DETAILED DESCRIPTION OF THE INVENTION

Polymethyl methacrylate granulate (PMMA, Plexiglas®) dyed red was coated with Eudragit® LD30, which is only soluble above a pH of 7. That granular material was scattered on cat litter in a conventional cat lavatory. When a cat lavatory thus equipped is in use, as long as the urine excreted by a cat has a pH below 7, the polymer coating on the granular material remains intact. However, as soon as the pH of the urine reaches a level above pH 7, the polymer coating is detached and the red-coloured granular material becomes visible. As soon as the red-coloured granular material is visible, the indicator granular material of the present invention thus provides a clear yes/no criterion, indicating whether a certain threshold value of the pH has been exceeded.

Section (1) of the figure shows plastics granular material 2 coated with an intact polymer coating 1 in order to form indicator granular material 3. Section (2) of the figure shows a condition of the indicator granular material 3 when the pH is in a critical range: the polymer coating around the plastics granular material 2 is becoming detached. Finally, section (3) shows the indicator granular material 3 from which the polymer coating 1 has become completely detached. If the plastics granular material 2 is dyed, the colour indicates unambiguously that the pH of the cat urine is not within the desired range.

In accordance with the invention, it can further be provided, in a particularly preferred embodiment, that a second, e.g. yellow-coloured, plastics granular material is used which is coated with Eudragit® E PO for example, which is only soluble below a pH of 5.3.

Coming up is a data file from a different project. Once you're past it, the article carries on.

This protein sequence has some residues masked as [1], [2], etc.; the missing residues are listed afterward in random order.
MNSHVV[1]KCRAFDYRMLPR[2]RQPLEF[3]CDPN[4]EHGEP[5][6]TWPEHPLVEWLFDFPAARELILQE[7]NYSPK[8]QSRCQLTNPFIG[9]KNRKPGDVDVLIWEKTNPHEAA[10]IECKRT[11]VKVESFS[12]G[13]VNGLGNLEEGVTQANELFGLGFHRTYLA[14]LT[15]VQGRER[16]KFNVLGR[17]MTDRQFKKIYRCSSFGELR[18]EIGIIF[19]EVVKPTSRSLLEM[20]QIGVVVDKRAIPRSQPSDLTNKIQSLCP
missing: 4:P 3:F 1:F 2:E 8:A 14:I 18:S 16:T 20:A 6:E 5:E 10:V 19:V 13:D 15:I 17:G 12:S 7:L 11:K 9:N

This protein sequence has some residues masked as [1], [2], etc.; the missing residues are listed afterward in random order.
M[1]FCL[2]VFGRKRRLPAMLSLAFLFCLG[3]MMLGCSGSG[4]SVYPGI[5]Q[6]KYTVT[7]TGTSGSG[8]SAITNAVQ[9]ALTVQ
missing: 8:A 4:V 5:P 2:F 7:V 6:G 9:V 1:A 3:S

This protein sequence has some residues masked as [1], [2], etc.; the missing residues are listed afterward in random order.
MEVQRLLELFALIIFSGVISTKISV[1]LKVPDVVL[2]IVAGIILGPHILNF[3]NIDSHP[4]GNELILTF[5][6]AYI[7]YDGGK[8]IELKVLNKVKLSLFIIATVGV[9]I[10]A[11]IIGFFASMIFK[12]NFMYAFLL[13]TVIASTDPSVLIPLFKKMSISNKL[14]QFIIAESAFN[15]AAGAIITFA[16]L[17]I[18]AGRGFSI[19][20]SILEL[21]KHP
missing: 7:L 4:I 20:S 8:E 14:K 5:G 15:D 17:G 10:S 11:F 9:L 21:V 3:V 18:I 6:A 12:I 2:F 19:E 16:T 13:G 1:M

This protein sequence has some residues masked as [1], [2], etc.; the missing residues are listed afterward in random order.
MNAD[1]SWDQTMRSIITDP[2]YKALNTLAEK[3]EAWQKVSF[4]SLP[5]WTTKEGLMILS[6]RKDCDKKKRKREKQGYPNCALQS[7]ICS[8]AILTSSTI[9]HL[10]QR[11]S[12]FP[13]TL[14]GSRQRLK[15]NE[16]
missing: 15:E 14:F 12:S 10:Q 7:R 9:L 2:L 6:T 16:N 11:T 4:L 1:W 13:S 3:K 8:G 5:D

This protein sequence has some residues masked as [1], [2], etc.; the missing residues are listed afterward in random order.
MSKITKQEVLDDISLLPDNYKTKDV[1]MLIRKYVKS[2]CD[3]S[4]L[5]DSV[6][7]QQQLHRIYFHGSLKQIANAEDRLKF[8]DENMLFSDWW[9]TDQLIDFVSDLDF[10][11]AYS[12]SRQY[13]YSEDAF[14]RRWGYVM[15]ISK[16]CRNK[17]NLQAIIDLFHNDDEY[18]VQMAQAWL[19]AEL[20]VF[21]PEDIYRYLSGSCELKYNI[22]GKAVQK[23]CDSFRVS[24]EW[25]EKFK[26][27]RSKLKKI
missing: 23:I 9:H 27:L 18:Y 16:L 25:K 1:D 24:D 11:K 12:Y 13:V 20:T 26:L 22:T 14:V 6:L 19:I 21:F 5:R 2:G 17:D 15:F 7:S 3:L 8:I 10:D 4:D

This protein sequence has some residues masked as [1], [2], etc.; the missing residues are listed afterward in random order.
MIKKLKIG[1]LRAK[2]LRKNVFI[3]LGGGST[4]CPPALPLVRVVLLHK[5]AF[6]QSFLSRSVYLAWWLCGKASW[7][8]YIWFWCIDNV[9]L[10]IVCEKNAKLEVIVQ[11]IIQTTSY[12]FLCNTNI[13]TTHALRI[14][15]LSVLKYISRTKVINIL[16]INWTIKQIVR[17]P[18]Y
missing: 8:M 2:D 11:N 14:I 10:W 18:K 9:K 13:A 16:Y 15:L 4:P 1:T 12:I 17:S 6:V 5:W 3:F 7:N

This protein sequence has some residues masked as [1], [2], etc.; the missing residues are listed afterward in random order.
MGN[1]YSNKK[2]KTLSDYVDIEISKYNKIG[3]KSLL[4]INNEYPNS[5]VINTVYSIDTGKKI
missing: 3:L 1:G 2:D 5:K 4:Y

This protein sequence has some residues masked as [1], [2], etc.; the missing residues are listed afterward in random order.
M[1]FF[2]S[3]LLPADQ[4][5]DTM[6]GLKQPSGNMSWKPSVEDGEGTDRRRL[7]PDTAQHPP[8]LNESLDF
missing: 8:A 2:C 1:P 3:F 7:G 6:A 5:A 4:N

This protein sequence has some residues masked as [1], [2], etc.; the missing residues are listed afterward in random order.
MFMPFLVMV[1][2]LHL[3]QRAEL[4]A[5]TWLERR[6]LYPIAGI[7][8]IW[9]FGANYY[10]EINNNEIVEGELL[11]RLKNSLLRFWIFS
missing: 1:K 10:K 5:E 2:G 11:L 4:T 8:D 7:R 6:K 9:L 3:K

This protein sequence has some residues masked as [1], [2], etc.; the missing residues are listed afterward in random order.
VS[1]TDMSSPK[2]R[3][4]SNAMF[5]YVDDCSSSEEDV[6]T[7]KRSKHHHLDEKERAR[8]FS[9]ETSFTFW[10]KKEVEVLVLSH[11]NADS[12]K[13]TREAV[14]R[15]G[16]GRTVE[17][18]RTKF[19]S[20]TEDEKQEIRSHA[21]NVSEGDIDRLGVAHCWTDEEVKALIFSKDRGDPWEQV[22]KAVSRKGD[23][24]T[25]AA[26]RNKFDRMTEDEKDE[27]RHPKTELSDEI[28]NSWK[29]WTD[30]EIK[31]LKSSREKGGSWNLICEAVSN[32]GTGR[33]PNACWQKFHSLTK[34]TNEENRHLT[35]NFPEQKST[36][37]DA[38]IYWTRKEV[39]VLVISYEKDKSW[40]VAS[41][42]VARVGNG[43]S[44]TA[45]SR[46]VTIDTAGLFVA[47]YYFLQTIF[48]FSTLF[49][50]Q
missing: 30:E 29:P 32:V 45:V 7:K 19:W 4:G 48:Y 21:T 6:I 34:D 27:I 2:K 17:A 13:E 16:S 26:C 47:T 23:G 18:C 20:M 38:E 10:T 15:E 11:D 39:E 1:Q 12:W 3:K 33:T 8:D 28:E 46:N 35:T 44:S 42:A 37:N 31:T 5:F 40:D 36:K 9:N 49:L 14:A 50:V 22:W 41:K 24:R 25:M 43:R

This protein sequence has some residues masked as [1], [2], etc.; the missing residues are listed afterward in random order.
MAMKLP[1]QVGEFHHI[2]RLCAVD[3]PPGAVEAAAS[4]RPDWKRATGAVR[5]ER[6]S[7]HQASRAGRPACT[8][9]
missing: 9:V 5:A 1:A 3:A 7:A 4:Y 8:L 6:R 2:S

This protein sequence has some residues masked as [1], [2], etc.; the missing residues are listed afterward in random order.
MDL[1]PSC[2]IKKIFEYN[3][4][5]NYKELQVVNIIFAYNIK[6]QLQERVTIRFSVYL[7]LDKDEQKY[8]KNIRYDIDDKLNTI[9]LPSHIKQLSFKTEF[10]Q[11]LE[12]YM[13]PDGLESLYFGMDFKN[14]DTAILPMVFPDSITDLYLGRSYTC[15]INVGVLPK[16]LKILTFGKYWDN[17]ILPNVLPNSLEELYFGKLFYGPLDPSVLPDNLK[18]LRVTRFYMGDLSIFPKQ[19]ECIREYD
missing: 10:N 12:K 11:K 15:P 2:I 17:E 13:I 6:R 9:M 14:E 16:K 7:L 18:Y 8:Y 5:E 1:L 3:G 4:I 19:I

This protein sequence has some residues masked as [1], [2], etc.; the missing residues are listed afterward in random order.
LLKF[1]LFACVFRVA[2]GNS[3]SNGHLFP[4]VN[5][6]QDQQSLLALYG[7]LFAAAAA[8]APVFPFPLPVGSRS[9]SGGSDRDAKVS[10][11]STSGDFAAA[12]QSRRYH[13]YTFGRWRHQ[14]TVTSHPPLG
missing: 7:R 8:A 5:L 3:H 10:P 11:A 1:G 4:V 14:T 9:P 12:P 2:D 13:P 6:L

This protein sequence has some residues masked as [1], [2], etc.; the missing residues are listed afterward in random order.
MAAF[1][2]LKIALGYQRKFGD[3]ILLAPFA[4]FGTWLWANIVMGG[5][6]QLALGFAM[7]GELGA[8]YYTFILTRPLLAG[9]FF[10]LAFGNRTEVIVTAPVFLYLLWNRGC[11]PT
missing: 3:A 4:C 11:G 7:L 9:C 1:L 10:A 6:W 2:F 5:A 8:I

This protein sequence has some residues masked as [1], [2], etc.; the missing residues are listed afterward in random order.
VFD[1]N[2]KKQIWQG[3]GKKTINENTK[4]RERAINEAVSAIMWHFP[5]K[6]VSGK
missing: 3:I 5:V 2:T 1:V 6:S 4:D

If a mixture of the two variants of the above-described indicator granular material is applied to cat litter in a cat lavatory, the yellow granular material indicates an excessively acidic pH of the cat urine, while the red granular material indicates an excessively basic pH.

It goes without saying that it is preferable in this context for the first and second polymer layers to be of an inherently opaque colour in order to conceal the colour of the dyed granular materials.

Unlike the indicator materials known from the state of the art for determining the pH of cat urine, the indicator granular material of the invention makes it possible unambiguously and objectively to indicate a pH change beyond a threshold value.

It goes without saying that the indicator granular material of the invention can be used not only for cats, but also for dogs and other small animals.

It is likewise possible for the two granular materials to differ, after dissolution of the polymer coating, not with regard to their colour, but (or also) with regard to their material.

The features of the invention disclosed in the above description, in the claims and in the drawing can be essential to implementing the invention in its various embodiments both individually and in any combination.

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Referenced by
Citing PatentFiling datePublication dateApplicantTitle
US8062902 *Feb 27, 2009Nov 22, 2011Nullodor Usa LlcMammalian disease detection system
US8859288 *Jul 5, 2012Oct 14, 2014The United States Of America As Represented By The Administrator Of The National Aeronautics And Space AdministrationpH-sensitive microparticles with matrix-dispersed active agent
US20090325304 *Feb 27, 2009Dec 31, 2009Francois MestralletMammalian Disease Detection System
US20130017612 *Jul 5, 2012Jan 17, 2013United States Of America As Represented By The Administrator Of The National Aeronautics And SpacpH-Sensitive Microparticles with Matrix-Dispersed Active Agent
Classifications
U.S. Classification436/163, 436/166, 436/164, 436/8, 422/413
International ClassificationG01N31/22
Cooperative ClassificationY10T436/10, A01K1/0152
European ClassificationA01K1/015B
Legal Events
DateCodeEventDescription
Oct 23, 2007ASAssignment
Owner name: MARS INCORPORATED, VIRGINIA
Free format text: ASSIGNMENT OF ASSIGNORS INTEREST;ASSIGNORS:WENZEL, GUNNAR;LANGE, DIETMAR;REEL/FRAME:020002/0782;SIGNING DATES FROM 20070323 TO 20070402
Owner name: MARS INCORPORATED,VIRGINIA
Free format text: ASSIGNMENT OF ASSIGNORS INTEREST;ASSIGNORS:WENZEL, GUNNAR;LANGE, DIETMAR;SIGNING DATES FROM 20070323 TO 20070402;REEL/FRAME:020002/0782
Jun 1, 2010CCCertificate of correction
Mar 14, 2013FPAYFee payment
Year of fee payment: 4